Can you think back a decade ago?
The final Harry Potter book was dominating the reading world; the Writers’ Guild strike took a big bite out of prime time viewing, and the world was introduced to the iPhone.
The Early Players
At the now infamous Apple Keynote in June of 2017, Steve Jobs unveiled the iPhone, saying, “Every once in a while, a revolutionary product comes along that changes everything.” While at that time he was talking about the iPhone — the first smartphone which would indeed change the way we think about consumer technology — he may as well have spoken about the cloud.
The cloud truly moved from fledgling to nascent in 2010 when Steve Ballmer announced on behalf of Microsoft, “For the cloud, we’re all in,” and thereby affirm their commitment to the technology. This marked a new era of cloud-based applications and innovations that would change the way that users in both the personal and professional environment would think about technology.
Just a year before, Amazon launched Elastic Compute Cloud (EC2), a never-before-seen location service based on virtual servers, which allowed third-parties to run and deliver their applications independently. The genesis comes from the fact that Amazon built its infrastructure to support theoretical peak workloads, which, given the demands at the time, resulted in it being underused. To get a possible return on what they invested in the infrastructure, Amazon offered portions of it on a rental basis, aided by virtual counterparts. In this way, this first iteration of the cloud was both created and commercialized simultaneously.
So that’s how it came to be, but what was the cloud-like way back then?
Some of the main advantages you expect from the cloud today were already a reality ten years ago. Reducing costs by eliminating onsite hardware, a more user-friendly and convenient experience for accessing data, outsourcing of management and maintenance – but the negatives were more of a concern then as well. As some still worry today, security was thought to be significantly compromised when data was moved to the cloud. Business managers were also concerned that they’d lose the ability to manage and secure their data if they trusted it to such a new technology. But today, ten or so years later, the risk isn’t in choosing to go with the cloud; it’s with those who decide not to.
Another concern was that the cloud — and its mechanical aspects — would tank the IT job market. If the cloud made it possible to all but eliminate onsite hardware, who would need in-house IT engineers, technicians and help desk representatives anymore?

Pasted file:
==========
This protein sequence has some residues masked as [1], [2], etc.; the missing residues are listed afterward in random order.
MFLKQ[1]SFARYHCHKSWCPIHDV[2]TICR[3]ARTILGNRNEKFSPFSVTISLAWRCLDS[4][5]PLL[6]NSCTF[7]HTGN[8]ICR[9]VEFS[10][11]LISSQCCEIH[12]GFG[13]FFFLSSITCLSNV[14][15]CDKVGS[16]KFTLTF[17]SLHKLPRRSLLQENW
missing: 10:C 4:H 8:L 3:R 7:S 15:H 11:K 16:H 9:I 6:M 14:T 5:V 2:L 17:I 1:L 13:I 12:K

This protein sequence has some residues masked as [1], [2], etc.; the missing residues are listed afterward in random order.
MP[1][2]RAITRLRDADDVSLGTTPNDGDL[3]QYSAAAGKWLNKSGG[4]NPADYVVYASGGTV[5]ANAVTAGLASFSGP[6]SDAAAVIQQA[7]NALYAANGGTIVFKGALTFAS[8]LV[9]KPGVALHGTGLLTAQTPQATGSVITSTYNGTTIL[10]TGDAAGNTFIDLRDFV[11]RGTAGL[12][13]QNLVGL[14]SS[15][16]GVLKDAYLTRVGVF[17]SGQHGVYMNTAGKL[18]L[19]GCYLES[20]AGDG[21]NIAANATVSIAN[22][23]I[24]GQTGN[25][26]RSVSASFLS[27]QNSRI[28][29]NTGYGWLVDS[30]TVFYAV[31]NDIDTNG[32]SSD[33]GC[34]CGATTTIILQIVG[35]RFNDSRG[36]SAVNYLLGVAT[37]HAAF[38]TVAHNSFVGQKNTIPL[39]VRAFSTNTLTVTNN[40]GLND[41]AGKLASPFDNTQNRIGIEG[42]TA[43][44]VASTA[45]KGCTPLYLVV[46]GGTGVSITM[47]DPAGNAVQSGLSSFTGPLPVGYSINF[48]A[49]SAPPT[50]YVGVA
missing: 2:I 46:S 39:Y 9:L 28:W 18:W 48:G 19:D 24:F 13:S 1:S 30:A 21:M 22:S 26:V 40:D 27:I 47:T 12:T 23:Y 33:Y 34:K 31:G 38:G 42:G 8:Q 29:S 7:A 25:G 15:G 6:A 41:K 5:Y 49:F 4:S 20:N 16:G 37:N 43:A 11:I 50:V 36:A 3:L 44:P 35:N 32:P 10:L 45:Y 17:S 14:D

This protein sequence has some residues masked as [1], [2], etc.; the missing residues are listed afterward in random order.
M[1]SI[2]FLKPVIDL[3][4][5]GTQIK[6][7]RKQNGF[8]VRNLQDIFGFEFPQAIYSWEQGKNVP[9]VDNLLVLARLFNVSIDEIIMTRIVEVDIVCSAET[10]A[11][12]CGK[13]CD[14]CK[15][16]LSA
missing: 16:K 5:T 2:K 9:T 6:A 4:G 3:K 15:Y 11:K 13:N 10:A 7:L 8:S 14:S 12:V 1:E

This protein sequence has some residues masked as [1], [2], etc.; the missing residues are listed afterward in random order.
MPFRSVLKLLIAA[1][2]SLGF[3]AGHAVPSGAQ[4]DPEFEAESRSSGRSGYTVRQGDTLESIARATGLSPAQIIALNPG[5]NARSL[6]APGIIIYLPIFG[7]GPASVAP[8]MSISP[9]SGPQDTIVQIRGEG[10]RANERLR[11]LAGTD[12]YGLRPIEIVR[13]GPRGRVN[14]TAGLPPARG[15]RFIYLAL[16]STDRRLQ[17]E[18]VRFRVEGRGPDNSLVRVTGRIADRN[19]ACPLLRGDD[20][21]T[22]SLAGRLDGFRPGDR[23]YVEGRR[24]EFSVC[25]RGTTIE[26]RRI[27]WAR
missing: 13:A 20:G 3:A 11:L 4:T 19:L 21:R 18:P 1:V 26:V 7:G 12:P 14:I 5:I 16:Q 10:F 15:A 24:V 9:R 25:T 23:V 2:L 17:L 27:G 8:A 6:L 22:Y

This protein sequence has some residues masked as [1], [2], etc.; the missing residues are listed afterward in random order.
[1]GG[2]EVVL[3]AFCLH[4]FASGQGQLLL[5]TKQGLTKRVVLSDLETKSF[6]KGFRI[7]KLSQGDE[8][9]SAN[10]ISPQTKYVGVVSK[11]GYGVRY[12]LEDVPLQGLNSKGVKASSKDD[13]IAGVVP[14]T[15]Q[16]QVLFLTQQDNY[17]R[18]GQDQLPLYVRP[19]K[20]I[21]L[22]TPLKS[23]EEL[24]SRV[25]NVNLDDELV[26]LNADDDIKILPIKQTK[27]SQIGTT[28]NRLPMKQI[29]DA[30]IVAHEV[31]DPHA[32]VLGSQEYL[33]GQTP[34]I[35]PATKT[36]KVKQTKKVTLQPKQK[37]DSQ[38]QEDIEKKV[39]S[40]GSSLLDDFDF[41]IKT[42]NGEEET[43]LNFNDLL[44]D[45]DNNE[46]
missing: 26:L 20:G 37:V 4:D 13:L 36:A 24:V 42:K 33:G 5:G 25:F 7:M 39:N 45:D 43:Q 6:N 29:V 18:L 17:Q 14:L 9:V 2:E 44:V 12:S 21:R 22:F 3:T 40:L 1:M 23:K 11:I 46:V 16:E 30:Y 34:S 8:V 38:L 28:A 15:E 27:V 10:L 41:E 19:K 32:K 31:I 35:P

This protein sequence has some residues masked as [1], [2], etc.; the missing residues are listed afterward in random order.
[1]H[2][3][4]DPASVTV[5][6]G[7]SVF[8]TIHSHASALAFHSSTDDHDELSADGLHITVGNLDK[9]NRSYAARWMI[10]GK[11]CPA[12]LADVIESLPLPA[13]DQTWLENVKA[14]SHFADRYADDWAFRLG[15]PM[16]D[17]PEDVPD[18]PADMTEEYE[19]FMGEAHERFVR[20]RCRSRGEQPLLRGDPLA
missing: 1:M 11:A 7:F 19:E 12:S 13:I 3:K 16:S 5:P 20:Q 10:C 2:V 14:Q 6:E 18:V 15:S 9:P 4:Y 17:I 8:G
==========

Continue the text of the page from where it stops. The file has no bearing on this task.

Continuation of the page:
Fortunately, the reality is quite the opposite. The cloud has provided a range of new job opportunities to members of the tech industry, with the need for cloud-expert engineers, app developers and more growing in greater demand with each year that passes. And that’s just jobs that are directly related to the cloud – what about those a degree or two away, like Uber drivers, streaming content creators, and data analysts? The cloud has been nothing but a boon for users, providers, and everyone in between.
The first major adopters of the cloud are further evidence of how beneficial it was, even a decade ago. Netflix was among the earliest to come on board, and it goes to show that today they dominate the Video On Demand market. By pivoting their business from selling and renting physical DVDs to providing streaming content with help from cloud-based applications and technologies, they’ve become an industry-leader and household name.
MSPs Must Adopt a Cloud-First Strategy
All of this is to say that you as an MSP operating in 2017 have to be cognizant of this. It’s not a “those who don’t know their history are doomed to repeat it” scenario; if you don’t learn from the cloud’s progress in the last ten years, you won’t even get a chance to repeat it!
Ten years ago, many IT support providers that would soon become MSPs were still break-fix shops; if you knew enough to execute that pivot back then, good for you. You’ve probably noticed that the break-fixers who didn’t evolve over the past decade soon went extinct. That same window is closing on the cloud – if you haven’t adopted a “cloud-first” strategy yet, you’re way behind and your time is running out fast.
First-mover advantage is disappearing quickly. Other MSPs in your area have likely already adopted a cloud-first strategy with their services, and probably seen great success. How long will you wait to make the change as well?
The good news is that you don’t have to do it alone!
As pioneers of the cloud industry, we’ve been developing our Workspace as a Service Solution, nWorkSpace for the past 16 years to ensure that it offers the most disruptive pricing, fastest capability for transition and launch, and most user-friendly design on the market.
As great as our nWorkSpace WaaS solution is for your customers, it’s just as beneficial to you, the MSP. This solution has unbeatable pricing margins, robust support capability, and flexible marketing options you won’t find anywhere else. Even better, this summer we’re launching JumpStart, our in-house designed migration tool that will make it easier than ever to transition your customers to the cloud.
It’s been ten years already – can you afford to wait any longer to join the cloud movement? Get started today by contacting the CloudJumper team: email@example.com or (844) 645-6789 to get started. Follow us on social media: Twitter | Facebook | LinkedIn.
Take your clients’ workspace to the cloud with more access to hosted applications, multiple levels of security, ongoing support, and much more.
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